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Diary of Bike Across Italy: One Guest's Account

Posted by Ciclismo Classico

Wondering what it's really like to go on a European bike tour? Ciclismo Classico super-alum Matt M. shared his thoughts during his Bike Across Italy tour last June. Matt's eye for photography, passion for riding, and determined spirit shine through as he recounts the first six days of the 11-day journey from the Adriatic to the Mediterranean with Top Guides Marcello Bonini and Andrea Vitali.


Day 1

Pesaro (20 miles): Met up with our group today and after bike fittings and an intro lunch, took off on our warm-up ride. The ride took us up into the headlands overlooking the Adriatic for some terrific views. We capped off the day with one of those multi-part Italian dinners, and since we're on the coast, it was more seafood and less pasta, but much wine.



Day 2
Pesaro to Urbino (38 miles): 38 miles might sound like a modest day of cycling, but today we were introduced to the hilltop towns of Le March. With nearly 5,000 feet of climbing, this was no breeze in the saddle.

Urbino is quite the interesting place. We visited the Palazzo Ducales, considered the finest example of a Renaissance palace. It was built by the duke Frederico Montefeltro, who, though a mercenary, accumulated great collections of arts and books. Over the ensuing centuries, his collections were ransacked by everyone from the Pope to Napoleon. Many of those works reside today in Paris and Florence.

Urbino is also interesting, because over one-third of its population are college students from all over Europe. It is quite a lively place on a Friday night. As I write this, Blondie is blaring over the piazza loudspeakers.
european bike tour
Day 3
Urbino to Genga (44 miles): Today we rode further, but with fewer hills, it made for a substantially easier ride. We left the hilltop villages behind, and cycled into the foothills of the Apennines. Very pleasant riding with light traffic, mild temps, and nice scenery. Tomorrow we cross into the more historically important region of Umbria, which will be the backdrop for most of the rest of the tour.
european bike tour
Day 4
Genga to Gubbio (40 miles): Today was a remarkable day from start to finish. Our ride was challenging as we crossed the Apennines (Italy's 'continental divide'), but our route took us over its lowest pass: 2,300 feet. There was great mountain scenery, nonetheless. To start the day, we visited the Grotto di Frasassi, the most spectacular cavern I've ever seen. There were many rooms, some with ceilings over 400 feet high, and others with stalagmites growing out of shimmering pools. Curiously, it's considered a 'sister' cavern with the Karchner Cavern south of Tucson, for you Arizonans.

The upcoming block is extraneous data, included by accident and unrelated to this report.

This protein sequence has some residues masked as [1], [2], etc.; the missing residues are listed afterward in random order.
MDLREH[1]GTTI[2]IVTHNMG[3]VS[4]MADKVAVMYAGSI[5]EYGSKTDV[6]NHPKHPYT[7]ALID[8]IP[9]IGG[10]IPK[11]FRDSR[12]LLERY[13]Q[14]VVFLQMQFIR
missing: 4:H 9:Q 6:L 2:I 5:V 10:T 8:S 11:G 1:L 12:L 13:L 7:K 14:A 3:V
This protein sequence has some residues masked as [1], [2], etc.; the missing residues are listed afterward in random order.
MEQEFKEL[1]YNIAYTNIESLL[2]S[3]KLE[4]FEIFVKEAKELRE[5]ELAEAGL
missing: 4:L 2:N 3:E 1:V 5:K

We arrived in Gubbio mid-afternoon, a medieval city originally built by the Romans. We rode this very unusual stand-up gondola up to the church of Saint Ubaldo, and had magnificent views of the Umbrian countryside. The church serves as the finish line of sorts to an annual festival race in which three teams carry 600-pound 'ceri' up the switchbacks of a 1,000-foot mountain.

Finally, we returned from dinner to a music festival in the main square right outside our hotel. It's why I'm not finishing this post until 11:30 pm. The music is still going, but I really don't mind a bit.
Day 5
Gubbio to Spello (40 miles): Once again, what today's route lacked in distance, was made up for in climbing. I would hesitate to even call the roads today secondary roads—more like marginal back roads with bumpy surfaces (Morgan Territory, anyone?) and very steep, though short, grades (evokes memories of Kings Ridge). Add it up, over 3,500 feet of uphill. Upside... little traffic and great views.
Once in Spello, we had a special treat: a cooking demo from chef Marco, who prepared our dinner tonight. It was excellent, save for the risotto, which was way too rich for me.



Day 6
Spello (0 miles): A very opportune rest day in Spello. We started with a walking tour in Assisi, including a visit to the great basilica of St. Francis. Didn't know the basilica actually includes two grand cathedrals, one Romanesque, the other Gothic, built on top of each other. Then we visited a small family-owned winery for a tasting and delicious Italian snacks.

Here's another interesting factoid I learned today that ties together cycling, Assisi, and the Holocaust. Gino Bartoli was a great Italian champion (2-time Tour de France winner). During the war years, he would claim to be out on training rides, but in reality, he was carrying forged identification papers rolled up in the bicycle frame tubes to Jews hidden out in convents in Assisi and other places. Many were saved.



Curious about this trip? It's one of our most popular bike tours in Italy—find out more about this coast-to-coast cycling adventure.



All photos courtesy of Matthew M.

bike across italy

Written by Ciclismo Classico

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